IT'S A STEAL
“You break my heart Vavrin”. These words woke me from my afternoon siesta under the balmy shade of a coconut tree in Pallolem beach, Goa.
I opened my eyes hoping to see Vavrin get dumped by a beautiful European blond. Sadly, it was just a local salesgirl pestering him.
I guess it was the salesgirl’s Russian accent, with a dash of American flavour that caused the delusion. Isn’t it the same story at every beach of Goa? The locals, in their weird accented broken English and plenty of hand gesturing, annoying the tourists with their over-priced wares. There was nothing new here, except for Vavrin.
If you take a look at Vavrin, you’ll see a young guy in boxers with an obscenely expansive tattoo on his muscled biceps. The type, who could easily browbeat a salesgirl away! What chances did the girl have, dressed in a conservative nylon saree, with her head covered, in front of the strapping jock? Aren’t tattooed guys supposed to be bullies who know how to get things done their way?
Now, don’t think I am one of those people who judge a tattoed person. Just that I had a bone to pick with Vavrin. Look at him right now, pretending that I don’t exist, as if he didn’t do me a wrong.
“But see…this lovely work…it is art… Vavrin, a real sandalwood elephant!” The salesgirl continued.
Curiosity got the better of me and I ordered a chilled Kings bear to enjoy my dekko at the elephant. Had Veerapan, the feared smuggler of yore, seen the ‘sandlewood’ elephant, he would be tearing off his moustaches in his grave. Granted, there was an iota of sandalwood in it, but the tusks were definitely not of ivory, instead they were made of some dirty bone. I can bet that yellow of the bone was more likely as a result of a dip in ‘chai ka paani’ than its claim of being an antique.
The creator had done injustice to the magnificent beast. Far from paying anything for the piece of junk, I would have charged something from the salesgirl just to keep it in my house.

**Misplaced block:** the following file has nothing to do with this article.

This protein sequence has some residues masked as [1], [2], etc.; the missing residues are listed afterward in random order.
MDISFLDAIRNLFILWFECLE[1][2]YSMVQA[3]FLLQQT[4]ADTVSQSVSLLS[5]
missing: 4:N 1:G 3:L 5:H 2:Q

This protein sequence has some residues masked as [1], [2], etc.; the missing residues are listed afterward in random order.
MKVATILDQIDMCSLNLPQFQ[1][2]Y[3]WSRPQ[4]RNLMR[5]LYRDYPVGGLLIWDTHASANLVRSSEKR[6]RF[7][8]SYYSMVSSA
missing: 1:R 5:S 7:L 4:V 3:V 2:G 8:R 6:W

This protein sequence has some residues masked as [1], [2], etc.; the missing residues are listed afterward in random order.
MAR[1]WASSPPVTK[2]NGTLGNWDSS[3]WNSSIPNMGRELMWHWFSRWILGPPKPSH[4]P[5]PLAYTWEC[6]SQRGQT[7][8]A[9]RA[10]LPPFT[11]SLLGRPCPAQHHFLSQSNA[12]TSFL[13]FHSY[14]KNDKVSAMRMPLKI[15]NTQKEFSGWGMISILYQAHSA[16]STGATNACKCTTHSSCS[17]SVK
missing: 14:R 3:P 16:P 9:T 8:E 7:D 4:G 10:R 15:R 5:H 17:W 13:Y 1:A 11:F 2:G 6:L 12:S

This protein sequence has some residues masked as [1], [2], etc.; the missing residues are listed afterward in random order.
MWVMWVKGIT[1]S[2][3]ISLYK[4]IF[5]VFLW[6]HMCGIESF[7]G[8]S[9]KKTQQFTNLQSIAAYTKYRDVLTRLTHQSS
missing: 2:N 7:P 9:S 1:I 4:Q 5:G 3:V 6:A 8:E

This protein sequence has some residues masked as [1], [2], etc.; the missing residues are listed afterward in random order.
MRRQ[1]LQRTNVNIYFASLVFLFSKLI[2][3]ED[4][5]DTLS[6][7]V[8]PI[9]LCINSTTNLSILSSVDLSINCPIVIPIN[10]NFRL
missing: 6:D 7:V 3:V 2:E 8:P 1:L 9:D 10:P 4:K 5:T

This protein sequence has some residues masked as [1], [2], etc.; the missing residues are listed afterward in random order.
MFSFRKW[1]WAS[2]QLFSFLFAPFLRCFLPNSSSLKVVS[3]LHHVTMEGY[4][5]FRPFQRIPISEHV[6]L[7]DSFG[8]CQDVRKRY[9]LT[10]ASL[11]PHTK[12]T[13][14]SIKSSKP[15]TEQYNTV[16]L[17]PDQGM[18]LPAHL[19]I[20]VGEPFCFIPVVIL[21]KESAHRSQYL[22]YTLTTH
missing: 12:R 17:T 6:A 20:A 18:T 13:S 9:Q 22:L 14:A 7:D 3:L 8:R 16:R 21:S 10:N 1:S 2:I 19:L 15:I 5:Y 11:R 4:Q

“Since I like you Vavrin, as we are now friends, I will part with it for just 2000 rupees”, she announced and I almost choked on my Barley water.
“I don’t know 2000 sounds steep for this elephant,” he said hesitantly for fear of hurting the feelings of the salesgirl.
“Okay, where are you from Vavian? What’s your full name?”She asked sweetly, suddenly changing the topic.
“Vavrin Kolinsky, I ‘am from Prague.” He replied proudly.
“Aigo, what an impressive name, I ‘am sure you come from family of kings. Don’t you?”
“Well my mother used to claim that her third cousin’s uncle’s step mother was married to a....” he stammered unsure of himself, but the salesgirl cut him short.
“Aaaha, I could see it in your eyes that you are a Maharaja.” She flattered. “Now tell me, will not an elephant from mysterious India look great and beautiful on your centre table in Prague?” She said pointing at the horizon with an enthusiasm that more expressive than her English.
“Amm, I guess… it would?”He replied, sounding confused now.
“So what are just two thousand rupees for Vavrin Kolinsky? Look at the big picture”, she urged.
“Ok, I will take it.” He finally sighed.
I couldn’t believe my eyes, rather my ears. I know that I should have stormed the deal and save poor Kolinsky from the jaws of the evil salesgirl. If not for the ‘Atithi Devo Bhav’ crap, then at least for the great game we played together last evening.
I had met Vavian at a game of Pool I was playing at the Shack ‘Papillion’. The most incredible thing had happened to me; I had, for the first time in my life actually hooked up with a European girl. Her name was Estelle, the most flawless beauty I had ever laid my eyes upon, with blond hair and silky voice; I could already envisage our children. I had been wooing her for the past three days, trying to impress her with my kayaking, followed by guitar, singing skills and so on. Finally, I won her attention by pretending to be a Yoga instructor. I even taught her a few basic Yoga Asans my grandfather had forcibly taught me in my school days.
Things were looking good between us and she had already hinted that we would be heading to my shack after this last game of Pool.